Once, twice, three times the sushi.
1) Kawa Sushi
The second location of Kawa Sushi (2321 N. Murray Ave., 414-800-7979) is hipper and more noodly than its North Shore sister. Raw and cooked Japanese dishes get equal play, including four kinds of ramen.
The tempura (apps start at $5) is light and crisp, the gyoza al dente ($5), with a deliciously salty dipping
sauce. Like it raw? Order the 19-piece sashimi deluxe with rice ($24). Mmm.
2) Hungry Sumo
Hunker down at the sushi bar inside Hungry Sumo (2663 S. Kinnickinnic Ave., 414-595-9656), nod hello to the sushi chefs and get down to some raw business. Sumo’s food artists, led by co-owner Thitichai “Jif” Rukchon, make a variety of maki, classic and contemporary.
You can’t go wrong with a simple spicy tuna maki ($6.95), but there are some dynamite fancy maki, such as Black Tokyo (with black rice, spicy shrimp and jalapeno topped with super-white tuna, $14.95) and Very Crunchy ($11.95), a deep-fried whole roll with shrimp tempura, cream cheese, crab and avocado).
3) Sushi Go!
In a tiny strip mall co-occupied by Starbucks, Sushi Go! (2110 E. Oklahoma Ave., 414-333-5565) specializes in the trend-setting sushi burrito – or sushirrito! All that separates the burrito from a seaweed nori roll is its larger size and shape.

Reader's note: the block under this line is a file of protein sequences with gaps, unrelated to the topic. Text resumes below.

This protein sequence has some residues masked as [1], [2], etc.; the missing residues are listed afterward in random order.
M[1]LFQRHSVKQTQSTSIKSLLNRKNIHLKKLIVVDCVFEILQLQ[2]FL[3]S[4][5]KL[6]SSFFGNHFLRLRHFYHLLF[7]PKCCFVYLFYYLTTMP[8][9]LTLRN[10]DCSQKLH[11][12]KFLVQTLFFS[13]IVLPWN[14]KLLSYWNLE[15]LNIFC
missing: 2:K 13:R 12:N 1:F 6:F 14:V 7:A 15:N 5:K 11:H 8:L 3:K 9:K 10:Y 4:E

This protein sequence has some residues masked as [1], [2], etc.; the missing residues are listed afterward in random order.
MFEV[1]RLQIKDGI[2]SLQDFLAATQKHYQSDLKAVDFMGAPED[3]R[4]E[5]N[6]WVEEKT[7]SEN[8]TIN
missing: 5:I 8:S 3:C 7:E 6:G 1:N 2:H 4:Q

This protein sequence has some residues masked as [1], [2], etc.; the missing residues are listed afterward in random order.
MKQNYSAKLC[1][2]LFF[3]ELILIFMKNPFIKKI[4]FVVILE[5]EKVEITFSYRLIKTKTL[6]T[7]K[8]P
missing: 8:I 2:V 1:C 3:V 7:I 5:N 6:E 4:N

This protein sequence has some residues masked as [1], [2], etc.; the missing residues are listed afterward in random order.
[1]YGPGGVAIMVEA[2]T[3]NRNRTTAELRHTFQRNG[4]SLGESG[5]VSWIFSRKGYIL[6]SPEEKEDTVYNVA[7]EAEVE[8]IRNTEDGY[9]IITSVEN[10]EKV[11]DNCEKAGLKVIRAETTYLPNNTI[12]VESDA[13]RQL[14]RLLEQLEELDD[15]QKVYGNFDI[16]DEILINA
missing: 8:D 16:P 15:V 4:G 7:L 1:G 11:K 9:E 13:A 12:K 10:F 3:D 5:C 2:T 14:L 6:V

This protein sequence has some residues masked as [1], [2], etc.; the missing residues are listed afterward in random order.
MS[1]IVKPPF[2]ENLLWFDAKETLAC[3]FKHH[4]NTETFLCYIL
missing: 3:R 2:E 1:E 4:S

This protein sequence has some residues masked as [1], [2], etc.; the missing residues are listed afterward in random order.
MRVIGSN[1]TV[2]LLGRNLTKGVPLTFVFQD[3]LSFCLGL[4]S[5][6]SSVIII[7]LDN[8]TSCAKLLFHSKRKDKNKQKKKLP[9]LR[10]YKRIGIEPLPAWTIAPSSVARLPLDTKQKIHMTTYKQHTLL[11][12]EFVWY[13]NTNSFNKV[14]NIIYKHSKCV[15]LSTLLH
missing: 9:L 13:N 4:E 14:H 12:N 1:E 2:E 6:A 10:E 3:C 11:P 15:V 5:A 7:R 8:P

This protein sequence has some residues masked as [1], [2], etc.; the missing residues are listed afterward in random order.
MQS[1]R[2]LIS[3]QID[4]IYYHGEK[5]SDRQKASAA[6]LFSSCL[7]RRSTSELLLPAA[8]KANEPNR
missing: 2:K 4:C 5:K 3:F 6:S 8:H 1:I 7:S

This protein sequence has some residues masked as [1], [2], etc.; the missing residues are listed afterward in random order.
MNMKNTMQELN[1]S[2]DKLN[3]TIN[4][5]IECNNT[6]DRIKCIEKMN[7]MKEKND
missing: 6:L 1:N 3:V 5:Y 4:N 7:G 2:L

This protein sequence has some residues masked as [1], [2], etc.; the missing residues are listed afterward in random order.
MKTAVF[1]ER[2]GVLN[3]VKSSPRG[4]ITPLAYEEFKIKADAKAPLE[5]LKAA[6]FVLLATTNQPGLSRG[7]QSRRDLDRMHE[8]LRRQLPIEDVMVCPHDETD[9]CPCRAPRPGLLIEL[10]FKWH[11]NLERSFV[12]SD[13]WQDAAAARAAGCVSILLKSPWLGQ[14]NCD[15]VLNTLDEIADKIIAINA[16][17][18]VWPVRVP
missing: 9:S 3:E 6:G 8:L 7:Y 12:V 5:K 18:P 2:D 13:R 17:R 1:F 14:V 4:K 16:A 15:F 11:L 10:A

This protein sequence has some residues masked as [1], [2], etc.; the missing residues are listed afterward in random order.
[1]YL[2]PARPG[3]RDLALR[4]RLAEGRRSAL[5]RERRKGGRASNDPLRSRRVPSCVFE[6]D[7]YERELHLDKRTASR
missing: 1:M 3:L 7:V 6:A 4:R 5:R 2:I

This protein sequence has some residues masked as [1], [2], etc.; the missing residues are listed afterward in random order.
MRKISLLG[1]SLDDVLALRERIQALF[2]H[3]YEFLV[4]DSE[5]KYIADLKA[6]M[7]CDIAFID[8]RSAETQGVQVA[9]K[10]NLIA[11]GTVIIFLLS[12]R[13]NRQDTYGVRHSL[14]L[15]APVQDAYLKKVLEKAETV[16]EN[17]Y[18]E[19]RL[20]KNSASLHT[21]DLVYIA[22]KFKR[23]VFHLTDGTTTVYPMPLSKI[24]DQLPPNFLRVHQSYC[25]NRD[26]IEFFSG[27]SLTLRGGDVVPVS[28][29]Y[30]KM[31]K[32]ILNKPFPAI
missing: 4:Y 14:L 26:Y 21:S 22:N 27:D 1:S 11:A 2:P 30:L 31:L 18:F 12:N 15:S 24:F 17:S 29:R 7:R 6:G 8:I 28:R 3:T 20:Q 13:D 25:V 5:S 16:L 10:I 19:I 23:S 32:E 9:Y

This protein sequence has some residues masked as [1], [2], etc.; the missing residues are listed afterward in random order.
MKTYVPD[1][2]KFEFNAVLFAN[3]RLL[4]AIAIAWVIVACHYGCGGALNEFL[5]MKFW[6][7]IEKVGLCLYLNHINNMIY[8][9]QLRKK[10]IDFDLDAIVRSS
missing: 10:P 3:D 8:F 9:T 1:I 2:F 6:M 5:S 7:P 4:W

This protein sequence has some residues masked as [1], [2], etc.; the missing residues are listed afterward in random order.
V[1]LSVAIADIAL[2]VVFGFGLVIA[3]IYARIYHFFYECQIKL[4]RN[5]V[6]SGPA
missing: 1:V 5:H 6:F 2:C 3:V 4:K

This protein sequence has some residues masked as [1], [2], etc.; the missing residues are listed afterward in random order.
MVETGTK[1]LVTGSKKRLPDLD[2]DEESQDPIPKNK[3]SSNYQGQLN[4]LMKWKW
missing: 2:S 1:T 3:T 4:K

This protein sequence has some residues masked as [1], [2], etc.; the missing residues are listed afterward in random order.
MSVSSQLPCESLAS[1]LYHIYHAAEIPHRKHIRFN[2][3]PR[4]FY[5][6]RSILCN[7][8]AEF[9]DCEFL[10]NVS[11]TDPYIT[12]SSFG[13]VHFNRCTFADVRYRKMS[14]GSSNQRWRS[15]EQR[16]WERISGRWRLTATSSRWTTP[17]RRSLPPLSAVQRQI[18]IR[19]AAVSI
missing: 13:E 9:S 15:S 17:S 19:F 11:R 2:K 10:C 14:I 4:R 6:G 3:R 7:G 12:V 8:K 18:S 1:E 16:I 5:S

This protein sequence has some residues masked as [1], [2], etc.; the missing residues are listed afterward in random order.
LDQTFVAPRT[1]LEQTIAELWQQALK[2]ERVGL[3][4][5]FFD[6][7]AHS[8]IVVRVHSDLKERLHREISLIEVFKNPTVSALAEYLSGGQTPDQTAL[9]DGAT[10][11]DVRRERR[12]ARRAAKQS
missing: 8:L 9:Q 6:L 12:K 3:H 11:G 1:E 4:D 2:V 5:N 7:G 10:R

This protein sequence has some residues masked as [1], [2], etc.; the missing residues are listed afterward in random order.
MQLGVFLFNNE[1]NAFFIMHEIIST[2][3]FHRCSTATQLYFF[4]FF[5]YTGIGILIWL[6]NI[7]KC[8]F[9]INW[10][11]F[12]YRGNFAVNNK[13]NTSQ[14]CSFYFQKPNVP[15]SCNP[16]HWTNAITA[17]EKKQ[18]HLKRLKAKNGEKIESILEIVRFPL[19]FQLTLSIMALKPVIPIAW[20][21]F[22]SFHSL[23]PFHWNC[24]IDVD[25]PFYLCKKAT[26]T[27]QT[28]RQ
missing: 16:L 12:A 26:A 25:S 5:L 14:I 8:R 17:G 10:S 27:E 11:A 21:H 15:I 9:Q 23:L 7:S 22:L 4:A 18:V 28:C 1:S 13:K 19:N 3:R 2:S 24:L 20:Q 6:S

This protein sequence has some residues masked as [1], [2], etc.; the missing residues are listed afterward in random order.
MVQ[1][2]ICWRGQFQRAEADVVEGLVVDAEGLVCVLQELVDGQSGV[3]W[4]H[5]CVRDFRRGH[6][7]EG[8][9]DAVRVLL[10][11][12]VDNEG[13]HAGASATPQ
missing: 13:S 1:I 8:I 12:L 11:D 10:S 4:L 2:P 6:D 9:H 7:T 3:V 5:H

Sushi Go, which started as a food truck in 2015, has expanded its truck operation to sunny digs offering happy-hour mini sushi burritos, two kinds of ramen (plus a daily ramen special) and a full drink menu. You’ll need no additional sides when you order this wrap.
Props also to the flavorful, filling Tuna-Geddon ($14), whose plentiful, fresh yellowtail and ahi tuna go smashingly with cucumber, avocado, green onion, rice, tobiko and soy-wasabi glaze. ◆
Tips for Going Raw:
- Sushi was created as finger food. Feel free to ditch the chopsticks and eat using your hands.
- Mixing wasabi with soy sauce is considered poor form in Japan. Try dabbing wasabi directly on the fish.
- Open wide! Each piece of sushi is meant to be eaten in one bite.